Portuguese forcados lie somewhere between the bull riders of the Americas and the bloodier bullfighters of Spain. Unlike in Spain, where the bull is stabbed to death if the matador manages to win the contest, the forcados wrestle the animal (whose horns are capped) with their bare hands as a display of determination and bravura. The Spanish recently moved to permanently legalize deadly bullfighting (after the region of Catalonia outlawed it), but Portuguese royal law banned the killing of bulls in the arena in 1836. And while few can say the bull enjoys himself overmuch in the Portuguese arena, he does live to see another day.
Usually, a group of eight forcados challenge the bull in concert. The front man provokes the bull into a charge so that he can perform a pega de cara (a “face catch”). He secures the bull by its neck or horns and must maintain himself on the bull’s head until the other members of the group can hold the animal and enable the man to extricate himself. The team’s rabujador then holds on to the tail to finish off the performance.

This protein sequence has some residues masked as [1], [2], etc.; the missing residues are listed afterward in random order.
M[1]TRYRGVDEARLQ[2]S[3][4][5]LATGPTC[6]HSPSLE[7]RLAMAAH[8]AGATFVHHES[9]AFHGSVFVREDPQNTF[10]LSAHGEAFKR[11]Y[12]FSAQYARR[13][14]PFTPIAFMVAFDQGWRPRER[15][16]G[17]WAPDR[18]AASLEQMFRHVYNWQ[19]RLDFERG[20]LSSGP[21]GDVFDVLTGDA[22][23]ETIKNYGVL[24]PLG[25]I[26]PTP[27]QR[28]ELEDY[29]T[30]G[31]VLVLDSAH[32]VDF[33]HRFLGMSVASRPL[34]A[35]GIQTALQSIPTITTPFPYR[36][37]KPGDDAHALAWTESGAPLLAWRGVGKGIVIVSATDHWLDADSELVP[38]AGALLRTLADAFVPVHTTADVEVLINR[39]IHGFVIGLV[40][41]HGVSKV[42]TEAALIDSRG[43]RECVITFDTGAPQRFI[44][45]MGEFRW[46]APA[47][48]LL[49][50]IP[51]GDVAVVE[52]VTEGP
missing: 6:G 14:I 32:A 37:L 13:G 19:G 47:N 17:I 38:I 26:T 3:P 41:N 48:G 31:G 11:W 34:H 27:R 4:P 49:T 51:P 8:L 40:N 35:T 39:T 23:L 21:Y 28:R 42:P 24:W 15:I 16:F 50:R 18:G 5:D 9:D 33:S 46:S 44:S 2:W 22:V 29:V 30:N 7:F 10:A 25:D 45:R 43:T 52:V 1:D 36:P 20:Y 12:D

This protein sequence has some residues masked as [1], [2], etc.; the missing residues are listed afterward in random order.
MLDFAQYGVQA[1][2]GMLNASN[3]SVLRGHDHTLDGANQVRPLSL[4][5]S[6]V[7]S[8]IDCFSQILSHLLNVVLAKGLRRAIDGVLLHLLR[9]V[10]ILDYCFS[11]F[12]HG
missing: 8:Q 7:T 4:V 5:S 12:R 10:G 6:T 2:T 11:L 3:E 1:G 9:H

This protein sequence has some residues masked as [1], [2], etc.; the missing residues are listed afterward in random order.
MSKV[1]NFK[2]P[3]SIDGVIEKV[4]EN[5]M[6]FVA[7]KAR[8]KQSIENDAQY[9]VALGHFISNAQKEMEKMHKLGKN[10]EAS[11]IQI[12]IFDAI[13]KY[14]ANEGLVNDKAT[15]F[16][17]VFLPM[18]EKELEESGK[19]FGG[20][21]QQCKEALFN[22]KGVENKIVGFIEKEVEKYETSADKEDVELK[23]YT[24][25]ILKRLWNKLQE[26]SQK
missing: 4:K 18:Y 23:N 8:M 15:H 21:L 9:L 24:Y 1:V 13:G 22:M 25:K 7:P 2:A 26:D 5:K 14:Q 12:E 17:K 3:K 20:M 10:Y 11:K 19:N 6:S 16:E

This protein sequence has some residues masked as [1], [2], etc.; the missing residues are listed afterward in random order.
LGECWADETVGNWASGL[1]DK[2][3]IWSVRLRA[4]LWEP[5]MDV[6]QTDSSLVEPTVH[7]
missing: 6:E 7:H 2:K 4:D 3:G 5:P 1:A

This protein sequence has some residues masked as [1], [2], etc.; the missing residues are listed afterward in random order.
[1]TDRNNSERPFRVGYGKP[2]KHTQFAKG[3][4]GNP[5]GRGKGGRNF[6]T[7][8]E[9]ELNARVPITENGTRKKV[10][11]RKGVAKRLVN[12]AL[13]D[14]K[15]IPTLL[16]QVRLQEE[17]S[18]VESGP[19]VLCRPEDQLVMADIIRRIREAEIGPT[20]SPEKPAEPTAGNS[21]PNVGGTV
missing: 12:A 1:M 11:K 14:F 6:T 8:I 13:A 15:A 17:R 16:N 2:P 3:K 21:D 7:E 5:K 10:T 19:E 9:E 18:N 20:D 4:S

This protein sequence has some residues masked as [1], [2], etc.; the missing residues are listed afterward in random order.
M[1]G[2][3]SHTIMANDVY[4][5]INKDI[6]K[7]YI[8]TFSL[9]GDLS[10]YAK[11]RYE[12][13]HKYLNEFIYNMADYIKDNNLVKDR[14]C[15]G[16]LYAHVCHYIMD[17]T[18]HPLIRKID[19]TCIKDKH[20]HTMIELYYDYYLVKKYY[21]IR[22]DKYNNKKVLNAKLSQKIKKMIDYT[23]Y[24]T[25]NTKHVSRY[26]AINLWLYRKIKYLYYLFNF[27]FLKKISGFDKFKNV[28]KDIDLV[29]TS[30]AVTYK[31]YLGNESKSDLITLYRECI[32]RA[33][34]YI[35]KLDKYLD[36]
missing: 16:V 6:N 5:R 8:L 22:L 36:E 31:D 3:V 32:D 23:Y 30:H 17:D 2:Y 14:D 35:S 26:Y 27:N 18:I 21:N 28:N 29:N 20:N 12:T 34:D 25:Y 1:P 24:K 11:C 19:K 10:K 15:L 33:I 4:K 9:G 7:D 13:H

The forcados are amateurs. Each team earns as little as €600 per contest, which allows them to pay for the group’s insurance and perhaps a celebratory dinner after the match. But still they do it year in and year out, because they are young men with much to prove, and a tradition to uphold.